Since the pandemic’s beginning, researchers have anticipated and documented rising reports of substandard and falsified (SF) medical products linked to COVID-19. These poor-quality products threaten the lives and well-being of people around the world and, if left unchecked, jeopardize response to the virus and progress on a range of disease areas.
The 7th meeting of the Emergency Committee convened by the WHO Director-General under the International Health Regulations (2005) (IHR) regarding the coronavirus disease (COVID-19) took place on 15 April 2021. On COVID-19 vaccination, the Committee advised to “Strengthen WHO and support strengthening of States Parties’ capacities to prevent, detect and respond to the growing threat of substandard and falsified vaccines.
As COVID-19 continues to test the limits of health care systems around the world, it has also spurred a concerning wave of poor-quality medical products. Intense global demand has led to overstretched drug production and supply chains and opportunities for bad actors. This has created ideal conditions for substandard and falsified (SF) versions of COVID-19 vaccines and essential medicines to spread.
A review of prospective pathways and impacts of COVID-19 on the accessibility, safety, quality, and affordability of essential medicines and vaccines for universal health coverage in Africa
The ongoing pandemic of coronavirus disease 2019 (COVID-19) has the potential to reverse progress towards global targets. This study examines the risks that the COVID-19 pandemic poses to equitable access to essential medicines and vaccines (EMV) for universal health coverage in Africa.
The COVID-19 Vaccine Handling Toolkit is developed by over 30 independent expert volunteers led by USP’s Healthcare Safety and Quality Expert Committee with representation from several other Expert Committees including U.S. government representatives from the Centers for Disease Control and Prevention (CDC) and the U.S. Food & Drug Administration (FDA). It is informed by USP’s public quality standards for compounding, microbiology, containers, distribution, stability and storage.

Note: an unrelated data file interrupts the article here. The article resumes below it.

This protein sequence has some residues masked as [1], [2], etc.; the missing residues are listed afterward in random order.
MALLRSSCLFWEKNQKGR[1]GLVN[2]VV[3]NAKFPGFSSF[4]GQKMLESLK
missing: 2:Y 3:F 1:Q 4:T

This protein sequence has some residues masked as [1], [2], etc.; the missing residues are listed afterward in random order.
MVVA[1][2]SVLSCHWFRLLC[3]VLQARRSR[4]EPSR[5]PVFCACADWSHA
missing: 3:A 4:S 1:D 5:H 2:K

A critical part of the Asia Pacific Leaders’ Malaria Elimination Roadmap (‘the Roadmap’) endorsed in 2015 was the decision to develop a mechanism to track progress and achievements in malaria control and elimination across Asia and the Pacific. The APLMA Leaders’ Dashboard is the mechanism to help countries track progress towards the 2030 goal. It highlights bottlenecks, encourages prompt action, serves as a key advocacy tool to demonstrate progress in the region, and leverages Governments’ and partners continued support for financing malaria elimination. The Dashboard was key in developing the 5 Year Review of Progress since the launch of the Roadmap.
Zainab Abdullahi, a resident of Hausawa Sabon Titi in Kano, had a first-hand experience with substandard oxytocin. Oxytocin is a medication most commonly used in Nigeria for the prevention and treatment of postpartum hemorrhage. She barely survived childbirth after the administration of oxytocin injections which could not stop the excessive bleeding.
The African Medicines Agency (AMA) aims to provide a platform for the coordination and strengthening of ongoing medicines regulatory harmonization initiatives across the continent, and to ensure optimal use of scarce resources by pooling expertise, capacities and strengthening existing networks - for contributing to enhanced accessibility of quality-assured and affordable medical products. This review maps the key entities, milestones, implementation targets and anticipated challenges related to the domestication of the African Union (AU) Model Law on Medical Products Regulation, and the establishment of the AMA.
CNBC Africa speaks with a panel of experts from US Pharmacopeia, Sabine Vaccine Institute and Johns Hopkins IVAC on ensuring equitable access to quality-assured COVID-19 vaccines for African countries.
The Medicine Quality Research Group has published a new Medical Product Quality Report focussing on increasing issues around substandard and falsified (SF) COVID-19 vaccines. With the implementation of the key innovations of COVID-19 vaccines, there have been growing numbers of reports of SF vaccines in the public domain. Given the vital role they will play in ending the pandemic and protecting the global population but severe issues with equitable access, SF vaccines are highly likely to be a growing problem.